Analysis of Nearly One Thousand Mammalian Mirtrons Reveals Novel Features of Dicer Substrates.

Wen J, Ladewig E, Shenker S, Mohammed J, Lai EC - PLoS Comput. Biol. (2015)

Correlation of mirtron and host gene expression.(A) We calculated the Pearson correlation coefficients of the accumulation of mouse mirtron-derived small RNAs and spliced RNA-seq reads directly flanking the mirtron across seven tissues. We also performed 100 control comparisons where the tissue origins were shuffled. The cumulative distribution function (CDF) of these correlations was plotted, and observed to be significantly positively correlated (by Mann-Whitney U-test). (B) The binned distribution of mirtron/mRNA Pearson correlation coefficients was plotted. This visualization emphasizes their positive correlation, but also highlights a subset of discordant loci. (C) Examples of correlated and discordant expression of mirtron-derived miRNAs and host mRNAs across tissues. We show host level gene expression as reads per kilobase of transcript per million mapped reads (RPKM) and the spliced exonic reads that directly cross the mirtronic locus as reads per million mapped reads (RPM). Mirtron-derived miRNAs are quantified as reads per million mapped miRNA reads (RPMM).
© Copyright Policy
Related In: Results  -  Collection

License
Show All Figures
getmorefigures.php?uid=PMC4556696&req=5

pcbi.1004441.g003: Correlation of mirtron and host gene expression.(A) We calculated the Pearson correlation coefficients of the accumulation of mouse mirtron-derived small RNAs and spliced RNA-seq reads directly flanking the mirtron across seven tissues. We also performed 100 control comparisons where the tissue origins were shuffled. The cumulative distribution function (CDF) of these correlations was plotted, and observed to be significantly positively correlated (by Mann-Whitney U-test). (B) The binned distribution of mirtron/mRNA Pearson correlation coefficients was plotted. This visualization emphasizes their positive correlation, but also highlights a subset of discordant loci. (C) Examples of correlated and discordant expression of mirtron-derived miRNAs and host mRNAs across tissues. We show host level gene expression as reads per kilobase of transcript per million mapped reads (RPKM) and the spliced exonic reads that directly cross the mirtronic locus as reads per million mapped reads (RPM). Mirtron-derived miRNAs are quantified as reads per million mapped miRNA reads (RPMM).
Mentions: One way the true correlation might be underestimated in the above analysis, utilizing the mRNA expression of all exons, would be if mirtrons were generated from specific mRNA isoforms. We attempted to remedy this by performing correlation analysis only with spliced mRNA reads that span exon-exon junctions across mirtrons. This analysis generated a positive correlation in the human data, but it was less significant than with the gene level analysis. We can easily rationalize this, however, due to undersampling, since we observed some human loci with no spliced RNA-seq reads across a given mirtron locus (S5 Fig). However, the available mouse RNA-seq data (~3.8 billion from 7 tissues; ~550 million reads/tissue), were much deeper than the human data (370 million reads from 6 tissues; ~61 million reads/tissue). Indeed, the superior depth of the mouse data for spliced reads across mirtrons substantially improved the correlation of host gene-mirtron expression. As shown in the CDF plot (Fig 3A), there is a strong bias for well-correlated pairs (p<9.97E-12).

Bottom Line: While mirtrons generate miRNA-class regulatory RNAs, we also find that mirtrons exhibit many features that distinguish them from canonical miRNAs.We observe that conventional mirtron hairpins are substantially longer than Drosha-generated pre-miRNAs, indicating that the characteristic length of canonical pre-miRNAs is not a general feature of Dicer substrate hairpins.In addition, mammalian mirtrons exhibit unique patterns of ordered 5' and 3' heterogeneity, which reveal hidden complexity in miRNA processing pathways.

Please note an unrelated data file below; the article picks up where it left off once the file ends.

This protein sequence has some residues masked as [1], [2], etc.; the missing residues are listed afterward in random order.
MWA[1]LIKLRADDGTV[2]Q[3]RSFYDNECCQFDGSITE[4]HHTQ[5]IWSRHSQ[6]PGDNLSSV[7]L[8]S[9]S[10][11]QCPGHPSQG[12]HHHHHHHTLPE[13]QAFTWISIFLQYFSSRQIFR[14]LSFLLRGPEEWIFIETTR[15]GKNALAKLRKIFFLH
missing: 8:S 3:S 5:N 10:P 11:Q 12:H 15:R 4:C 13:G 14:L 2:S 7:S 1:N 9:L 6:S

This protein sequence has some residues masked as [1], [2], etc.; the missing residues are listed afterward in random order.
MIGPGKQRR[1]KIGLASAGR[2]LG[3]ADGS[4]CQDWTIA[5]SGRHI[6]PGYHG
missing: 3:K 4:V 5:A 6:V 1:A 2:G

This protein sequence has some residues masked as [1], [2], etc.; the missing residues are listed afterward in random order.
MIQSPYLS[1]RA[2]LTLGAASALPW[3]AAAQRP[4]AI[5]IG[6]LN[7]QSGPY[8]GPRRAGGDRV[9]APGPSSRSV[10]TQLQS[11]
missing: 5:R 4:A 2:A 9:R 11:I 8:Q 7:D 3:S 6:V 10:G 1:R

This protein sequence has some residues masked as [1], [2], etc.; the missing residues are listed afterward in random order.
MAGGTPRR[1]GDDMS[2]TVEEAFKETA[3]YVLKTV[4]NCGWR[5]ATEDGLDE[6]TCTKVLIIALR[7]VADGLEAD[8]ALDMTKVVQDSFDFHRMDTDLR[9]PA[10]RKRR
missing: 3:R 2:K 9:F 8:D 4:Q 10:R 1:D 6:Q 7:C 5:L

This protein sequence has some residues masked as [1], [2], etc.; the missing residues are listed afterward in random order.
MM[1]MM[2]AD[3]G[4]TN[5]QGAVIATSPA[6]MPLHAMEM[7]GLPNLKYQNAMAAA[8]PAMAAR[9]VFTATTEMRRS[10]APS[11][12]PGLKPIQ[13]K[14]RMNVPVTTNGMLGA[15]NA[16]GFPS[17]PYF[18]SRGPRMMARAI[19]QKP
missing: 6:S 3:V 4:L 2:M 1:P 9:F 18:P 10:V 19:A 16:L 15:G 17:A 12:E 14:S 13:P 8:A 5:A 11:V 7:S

View Article: PubMed Central - PubMed

Affiliation: Department of Developmental Biology, Sloan-Kettering Institute, New York, New York, United States of America.

ABSTRACT
Mirtrons are microRNA (miRNA) substrates that utilize the splicing machinery to bypass the necessity of Drosha cleavage for their biogenesis. Expanding our recent efforts for mammalian mirtron annotation, we use meta-analysis of aggregate datasets to identify ~500 novel mouse and human introns that confidently generate diced small RNA duplexes. These comprise nearly 1000 total loci distributed in four splicing-mediated biogenesis subclasses, with 5'-tailed mirtrons as, by far, the dominant subtype. Thus, mirtrons surprisingly comprise a substantial fraction of endogenous Dicer substrates in mammalian genomes. Although mirtron-derived small RNAs exhibit overall expression correlation with their host mRNAs, we observe a subset with substantial differences that suggest regulated processing or accumulation. We identify characteristic sequence, length, and structural features of mirtron loci that distinguish them from bulk introns, and find that mirtrons preferentially emerge from genes with larger numbers of introns. While mirtrons generate miRNA-class regulatory RNAs, we also find that mirtrons exhibit many features that distinguish them from canonical miRNAs. We observe that conventional mirtron hairpins are substantially longer than Drosha-generated pre-miRNAs, indicating that the characteristic length of canonical pre-miRNAs is not a general feature of Dicer substrate hairpins. In addition, mammalian mirtrons exhibit unique patterns of ordered 5' and 3' heterogeneity, which reveal hidden complexity in miRNA processing pathways. These include broad 3'-uridylation of mirtron hairpins, atypically heterogeneous 5' termini that may result from exonucleolytic processing, and occasionally robust decapitation of the 5' guanine (G) of mirtron-5p species defined by splicing. Altogether, this study reveals that this extensive class of non-canonical miRNA bears a multitude of characteristic properties, many of which raise general mechanistic questions regarding the processing of endogenous hairpin transcripts.

No MeSH data available.


Related in: MedlinePlus